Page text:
On the technical side, the task in the MEG machine is passive, so the children are not making an active response. They can watch a video, with the sound off, while they’re listening to the tone. And everything is brief, so that you can have usable data in under 20 minutes.

On the clinical and behavioral side, a really key factor is to connect with parents and providers as partners in the process. They attend the scan with the child and help us every step of the way.

S: Is this approach more time-intensive than a usual scan?

EK: We budget three hours for the visit, which is a little bit longer than our usual slots. For the most part, each step we take is part of our process for any other imaging visit. We’re just more in depth and leave more time for whatever support is needed.

S: Do you think this could work for studies in which you need the children to be more actively engaged?

EK: I think the protocol will still apply. You need to make sure that your instructions are aligned with the child’s cognitive and language performance. Some of what we found to be really successful is that if they are a kid who is captivated by a screen, if we could just get their favorite movie or their favorite video on that screen and get them engaged in it, the other pieces were a bit easier. Depending on what active task you’re asking them to do, it’s a different kind of demand than “Hey, just sit here and look at your favorite video.” I don’t think it’s impossible. You just have to try to align your tasks with what the child is capable of and what they’re going to be interested in.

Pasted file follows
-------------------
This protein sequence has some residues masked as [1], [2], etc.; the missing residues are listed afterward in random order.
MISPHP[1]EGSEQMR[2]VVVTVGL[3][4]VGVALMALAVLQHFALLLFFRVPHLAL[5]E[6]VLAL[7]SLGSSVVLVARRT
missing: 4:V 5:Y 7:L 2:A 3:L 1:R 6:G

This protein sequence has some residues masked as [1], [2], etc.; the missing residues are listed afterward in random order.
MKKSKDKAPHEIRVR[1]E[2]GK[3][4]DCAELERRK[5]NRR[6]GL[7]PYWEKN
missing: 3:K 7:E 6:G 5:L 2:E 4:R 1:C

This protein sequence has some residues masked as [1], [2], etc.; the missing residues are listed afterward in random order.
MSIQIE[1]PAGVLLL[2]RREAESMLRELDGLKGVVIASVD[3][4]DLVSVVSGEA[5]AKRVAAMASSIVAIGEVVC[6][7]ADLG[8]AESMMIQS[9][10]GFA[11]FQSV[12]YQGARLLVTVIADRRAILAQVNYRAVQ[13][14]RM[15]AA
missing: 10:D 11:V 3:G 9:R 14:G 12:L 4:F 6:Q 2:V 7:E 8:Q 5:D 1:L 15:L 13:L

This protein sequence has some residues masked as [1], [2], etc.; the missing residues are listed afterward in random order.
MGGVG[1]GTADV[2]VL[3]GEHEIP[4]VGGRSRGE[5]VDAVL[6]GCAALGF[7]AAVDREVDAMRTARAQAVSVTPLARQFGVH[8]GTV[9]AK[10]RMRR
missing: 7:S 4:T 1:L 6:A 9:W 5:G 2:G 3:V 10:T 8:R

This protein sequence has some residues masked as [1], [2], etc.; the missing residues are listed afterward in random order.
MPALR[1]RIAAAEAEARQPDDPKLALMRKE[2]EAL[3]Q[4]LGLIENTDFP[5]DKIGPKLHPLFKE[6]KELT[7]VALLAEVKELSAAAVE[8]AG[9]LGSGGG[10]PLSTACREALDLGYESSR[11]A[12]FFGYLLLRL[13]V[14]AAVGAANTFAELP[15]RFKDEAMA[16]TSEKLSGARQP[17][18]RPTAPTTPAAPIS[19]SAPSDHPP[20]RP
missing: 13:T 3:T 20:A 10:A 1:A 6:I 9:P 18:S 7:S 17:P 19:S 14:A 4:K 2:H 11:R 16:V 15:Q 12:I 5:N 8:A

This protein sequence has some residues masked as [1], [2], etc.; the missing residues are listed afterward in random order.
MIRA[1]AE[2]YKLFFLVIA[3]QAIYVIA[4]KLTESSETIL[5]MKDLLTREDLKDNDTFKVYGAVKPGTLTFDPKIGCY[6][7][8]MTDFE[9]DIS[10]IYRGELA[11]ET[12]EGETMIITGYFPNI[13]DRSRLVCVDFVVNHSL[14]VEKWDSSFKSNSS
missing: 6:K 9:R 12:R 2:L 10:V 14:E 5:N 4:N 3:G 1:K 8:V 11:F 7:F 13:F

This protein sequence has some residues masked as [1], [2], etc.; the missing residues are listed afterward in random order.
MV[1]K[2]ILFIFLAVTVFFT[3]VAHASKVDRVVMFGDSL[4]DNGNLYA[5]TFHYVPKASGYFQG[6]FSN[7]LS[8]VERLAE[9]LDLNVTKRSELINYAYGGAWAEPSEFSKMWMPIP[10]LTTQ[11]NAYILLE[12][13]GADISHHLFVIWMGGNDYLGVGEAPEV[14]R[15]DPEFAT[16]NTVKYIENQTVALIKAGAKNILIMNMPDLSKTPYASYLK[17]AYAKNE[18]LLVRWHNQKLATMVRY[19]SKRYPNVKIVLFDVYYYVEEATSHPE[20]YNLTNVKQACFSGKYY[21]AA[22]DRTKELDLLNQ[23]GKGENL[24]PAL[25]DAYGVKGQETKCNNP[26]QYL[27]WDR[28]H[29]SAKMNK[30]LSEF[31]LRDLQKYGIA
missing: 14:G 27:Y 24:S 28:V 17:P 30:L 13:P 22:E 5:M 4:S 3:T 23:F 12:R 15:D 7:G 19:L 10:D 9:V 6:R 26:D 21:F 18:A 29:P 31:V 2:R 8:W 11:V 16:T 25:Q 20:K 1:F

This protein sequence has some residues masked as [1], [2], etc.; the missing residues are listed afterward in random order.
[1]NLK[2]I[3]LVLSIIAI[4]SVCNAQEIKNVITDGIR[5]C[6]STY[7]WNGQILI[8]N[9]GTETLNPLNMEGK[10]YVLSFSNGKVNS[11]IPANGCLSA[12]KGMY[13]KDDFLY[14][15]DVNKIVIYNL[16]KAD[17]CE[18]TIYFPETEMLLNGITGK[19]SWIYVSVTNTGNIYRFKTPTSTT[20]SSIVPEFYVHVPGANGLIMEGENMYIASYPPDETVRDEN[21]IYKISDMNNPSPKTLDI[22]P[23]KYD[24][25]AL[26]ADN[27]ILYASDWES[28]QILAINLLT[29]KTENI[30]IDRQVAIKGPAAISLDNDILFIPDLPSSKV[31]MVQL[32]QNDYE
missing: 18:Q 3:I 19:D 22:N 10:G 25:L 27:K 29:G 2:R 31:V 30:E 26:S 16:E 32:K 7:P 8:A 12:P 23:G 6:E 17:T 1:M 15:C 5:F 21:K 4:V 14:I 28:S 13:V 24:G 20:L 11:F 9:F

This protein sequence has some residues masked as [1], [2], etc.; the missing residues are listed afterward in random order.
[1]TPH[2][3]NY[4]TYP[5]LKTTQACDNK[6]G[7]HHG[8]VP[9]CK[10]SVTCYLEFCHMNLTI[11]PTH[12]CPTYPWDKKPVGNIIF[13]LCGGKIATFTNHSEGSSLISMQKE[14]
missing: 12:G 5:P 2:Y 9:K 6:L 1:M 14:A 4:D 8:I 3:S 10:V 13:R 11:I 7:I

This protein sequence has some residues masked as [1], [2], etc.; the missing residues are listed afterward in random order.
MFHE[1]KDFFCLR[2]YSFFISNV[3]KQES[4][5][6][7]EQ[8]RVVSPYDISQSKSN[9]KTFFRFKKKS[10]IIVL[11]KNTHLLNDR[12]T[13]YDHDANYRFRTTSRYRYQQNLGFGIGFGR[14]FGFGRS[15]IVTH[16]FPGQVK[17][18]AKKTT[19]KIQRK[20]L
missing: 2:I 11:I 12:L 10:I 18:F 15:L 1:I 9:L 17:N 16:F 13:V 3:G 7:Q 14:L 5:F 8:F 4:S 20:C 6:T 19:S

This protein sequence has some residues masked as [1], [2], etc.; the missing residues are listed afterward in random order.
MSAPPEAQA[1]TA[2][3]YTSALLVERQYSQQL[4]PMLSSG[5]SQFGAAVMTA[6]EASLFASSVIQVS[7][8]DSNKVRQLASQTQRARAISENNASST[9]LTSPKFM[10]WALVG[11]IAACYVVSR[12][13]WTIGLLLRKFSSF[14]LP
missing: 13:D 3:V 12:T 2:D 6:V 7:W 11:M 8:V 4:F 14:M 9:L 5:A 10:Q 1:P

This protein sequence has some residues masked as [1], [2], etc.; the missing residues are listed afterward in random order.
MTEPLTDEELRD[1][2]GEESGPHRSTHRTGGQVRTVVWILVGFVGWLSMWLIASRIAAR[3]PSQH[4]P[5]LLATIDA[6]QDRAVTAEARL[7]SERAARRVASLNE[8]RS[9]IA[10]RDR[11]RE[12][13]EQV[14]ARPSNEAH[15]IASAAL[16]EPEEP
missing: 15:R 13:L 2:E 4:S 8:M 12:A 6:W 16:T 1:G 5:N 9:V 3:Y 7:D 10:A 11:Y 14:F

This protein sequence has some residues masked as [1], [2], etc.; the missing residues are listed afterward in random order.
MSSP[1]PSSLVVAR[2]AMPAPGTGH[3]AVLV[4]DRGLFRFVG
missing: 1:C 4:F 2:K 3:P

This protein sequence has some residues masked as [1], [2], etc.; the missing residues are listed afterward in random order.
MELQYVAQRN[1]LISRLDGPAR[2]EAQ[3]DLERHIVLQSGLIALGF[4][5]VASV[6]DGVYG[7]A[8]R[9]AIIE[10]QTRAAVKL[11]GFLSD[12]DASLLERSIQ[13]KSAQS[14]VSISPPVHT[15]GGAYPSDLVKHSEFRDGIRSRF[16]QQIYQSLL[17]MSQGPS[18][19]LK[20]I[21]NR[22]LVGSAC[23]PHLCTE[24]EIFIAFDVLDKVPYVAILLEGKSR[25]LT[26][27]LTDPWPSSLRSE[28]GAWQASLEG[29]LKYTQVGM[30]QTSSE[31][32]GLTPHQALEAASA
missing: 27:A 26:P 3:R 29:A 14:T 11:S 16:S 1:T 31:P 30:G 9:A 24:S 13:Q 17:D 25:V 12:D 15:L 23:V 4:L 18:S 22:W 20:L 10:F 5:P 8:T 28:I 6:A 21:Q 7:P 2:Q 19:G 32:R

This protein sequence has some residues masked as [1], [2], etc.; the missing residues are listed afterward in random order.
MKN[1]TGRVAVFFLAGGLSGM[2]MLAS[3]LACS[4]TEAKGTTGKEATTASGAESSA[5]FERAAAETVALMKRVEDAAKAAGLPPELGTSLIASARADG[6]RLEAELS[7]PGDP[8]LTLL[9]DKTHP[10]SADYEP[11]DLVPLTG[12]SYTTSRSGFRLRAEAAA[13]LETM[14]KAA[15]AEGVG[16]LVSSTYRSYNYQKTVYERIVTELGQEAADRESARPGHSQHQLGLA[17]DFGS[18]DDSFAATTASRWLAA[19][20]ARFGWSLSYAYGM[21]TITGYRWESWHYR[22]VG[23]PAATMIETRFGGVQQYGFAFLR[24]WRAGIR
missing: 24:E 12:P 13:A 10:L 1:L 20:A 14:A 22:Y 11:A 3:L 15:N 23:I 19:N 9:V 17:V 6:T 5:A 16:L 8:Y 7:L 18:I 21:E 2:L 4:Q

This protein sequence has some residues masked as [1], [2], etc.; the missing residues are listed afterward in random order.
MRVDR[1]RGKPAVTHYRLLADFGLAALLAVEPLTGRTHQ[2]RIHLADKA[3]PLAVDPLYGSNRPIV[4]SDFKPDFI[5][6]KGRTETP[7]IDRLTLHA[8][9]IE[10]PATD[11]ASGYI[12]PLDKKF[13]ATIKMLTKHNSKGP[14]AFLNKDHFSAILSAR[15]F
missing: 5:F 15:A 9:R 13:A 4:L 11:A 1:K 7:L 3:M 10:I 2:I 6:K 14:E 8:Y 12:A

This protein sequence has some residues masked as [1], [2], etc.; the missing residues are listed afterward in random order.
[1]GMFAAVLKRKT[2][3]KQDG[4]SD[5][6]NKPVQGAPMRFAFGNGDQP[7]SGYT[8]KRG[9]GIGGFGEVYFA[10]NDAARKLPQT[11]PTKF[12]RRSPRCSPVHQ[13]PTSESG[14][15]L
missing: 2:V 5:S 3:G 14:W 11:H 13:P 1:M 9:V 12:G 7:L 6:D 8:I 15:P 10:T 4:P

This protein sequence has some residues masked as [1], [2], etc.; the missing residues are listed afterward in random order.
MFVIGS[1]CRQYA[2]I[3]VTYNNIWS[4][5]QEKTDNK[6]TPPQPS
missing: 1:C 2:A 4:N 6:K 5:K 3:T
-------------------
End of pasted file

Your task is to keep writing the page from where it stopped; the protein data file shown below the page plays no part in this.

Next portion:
S: Is there a specific age group for which this approach works best?

EK: I think it can be widely used. We’ve adapted it for preschoolers and infants, and the same concepts all apply in terms of preparing and desensitizing. When you have younger children or children who have more limited performance in the language and cognitive areas, in some ways you’re desensitizing the parent as much, or more than, the child because they’re really your partner in the process.

S: What are your next steps for refining and disseminating the protocol?

EK: We’re happy to share all of our materials as a template for people to adapt for their own environments and technologies. Our next step is to figure out if we can predict how we need to personalize and tailor our protocol. Is there further screening we can do ahead of time to understand who is going to need which type of support? Where are we going to need to spend more time preparing this particular child? And can we get any better at predicting who is going to be successful when they reach the lab?

S: What response did you get from families about the experience?